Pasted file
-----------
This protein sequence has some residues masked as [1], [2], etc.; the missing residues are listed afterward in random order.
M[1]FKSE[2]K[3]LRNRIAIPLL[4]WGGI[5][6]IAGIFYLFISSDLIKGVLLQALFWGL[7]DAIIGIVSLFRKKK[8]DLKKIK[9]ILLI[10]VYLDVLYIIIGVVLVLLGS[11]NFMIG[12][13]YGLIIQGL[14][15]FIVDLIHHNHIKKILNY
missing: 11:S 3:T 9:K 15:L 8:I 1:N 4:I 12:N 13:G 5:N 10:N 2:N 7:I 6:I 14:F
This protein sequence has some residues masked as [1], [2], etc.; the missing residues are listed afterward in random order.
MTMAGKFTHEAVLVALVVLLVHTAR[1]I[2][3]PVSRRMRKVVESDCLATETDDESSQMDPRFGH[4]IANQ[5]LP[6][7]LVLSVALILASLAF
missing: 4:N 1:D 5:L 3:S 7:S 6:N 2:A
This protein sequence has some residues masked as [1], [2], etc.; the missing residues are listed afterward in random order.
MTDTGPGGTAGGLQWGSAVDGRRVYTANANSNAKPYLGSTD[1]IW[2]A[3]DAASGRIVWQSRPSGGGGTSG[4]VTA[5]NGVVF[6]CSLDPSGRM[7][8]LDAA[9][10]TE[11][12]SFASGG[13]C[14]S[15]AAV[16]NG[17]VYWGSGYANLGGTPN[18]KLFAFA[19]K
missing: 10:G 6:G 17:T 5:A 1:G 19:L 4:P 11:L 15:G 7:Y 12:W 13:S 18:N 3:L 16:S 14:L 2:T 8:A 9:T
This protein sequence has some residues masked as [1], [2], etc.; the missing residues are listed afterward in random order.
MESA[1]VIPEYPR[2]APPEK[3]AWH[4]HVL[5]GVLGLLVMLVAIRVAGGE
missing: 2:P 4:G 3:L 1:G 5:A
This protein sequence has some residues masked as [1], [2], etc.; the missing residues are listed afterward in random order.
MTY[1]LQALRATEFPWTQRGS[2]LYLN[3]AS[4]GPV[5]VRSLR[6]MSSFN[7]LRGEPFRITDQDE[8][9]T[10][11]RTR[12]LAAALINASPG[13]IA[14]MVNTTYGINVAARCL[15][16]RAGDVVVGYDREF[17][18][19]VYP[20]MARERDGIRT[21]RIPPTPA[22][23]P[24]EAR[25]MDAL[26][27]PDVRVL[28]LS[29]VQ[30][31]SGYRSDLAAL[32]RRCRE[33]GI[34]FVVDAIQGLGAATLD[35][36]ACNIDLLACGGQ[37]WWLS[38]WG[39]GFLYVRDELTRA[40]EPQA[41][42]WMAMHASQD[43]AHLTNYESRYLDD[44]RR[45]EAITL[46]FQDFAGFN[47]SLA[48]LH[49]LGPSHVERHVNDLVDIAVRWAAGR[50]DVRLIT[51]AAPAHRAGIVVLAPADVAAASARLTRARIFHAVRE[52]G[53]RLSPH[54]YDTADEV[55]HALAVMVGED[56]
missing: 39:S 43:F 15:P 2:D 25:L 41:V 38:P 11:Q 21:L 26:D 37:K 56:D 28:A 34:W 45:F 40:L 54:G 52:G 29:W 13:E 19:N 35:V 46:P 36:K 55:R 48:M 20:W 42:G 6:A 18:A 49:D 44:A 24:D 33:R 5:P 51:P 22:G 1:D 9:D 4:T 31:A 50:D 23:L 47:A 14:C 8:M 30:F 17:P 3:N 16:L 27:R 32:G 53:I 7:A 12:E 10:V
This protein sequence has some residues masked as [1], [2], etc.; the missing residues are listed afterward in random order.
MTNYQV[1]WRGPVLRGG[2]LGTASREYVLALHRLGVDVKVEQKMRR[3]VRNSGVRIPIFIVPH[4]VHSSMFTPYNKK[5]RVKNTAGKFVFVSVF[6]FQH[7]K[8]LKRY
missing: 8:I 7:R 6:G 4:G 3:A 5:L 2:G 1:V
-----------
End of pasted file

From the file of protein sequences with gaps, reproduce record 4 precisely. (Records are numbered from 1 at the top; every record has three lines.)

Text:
This protein sequence has some residues masked as [1], [2], etc.; the missing residues are listed afterward in random order.
MESA[1]VIPEYPR[2]APPEK[3]AWH[4]HVL[5]GVLGLLVMLVAIRVAGGE
missing: 2:P 4:G 3:L 1:G 5:A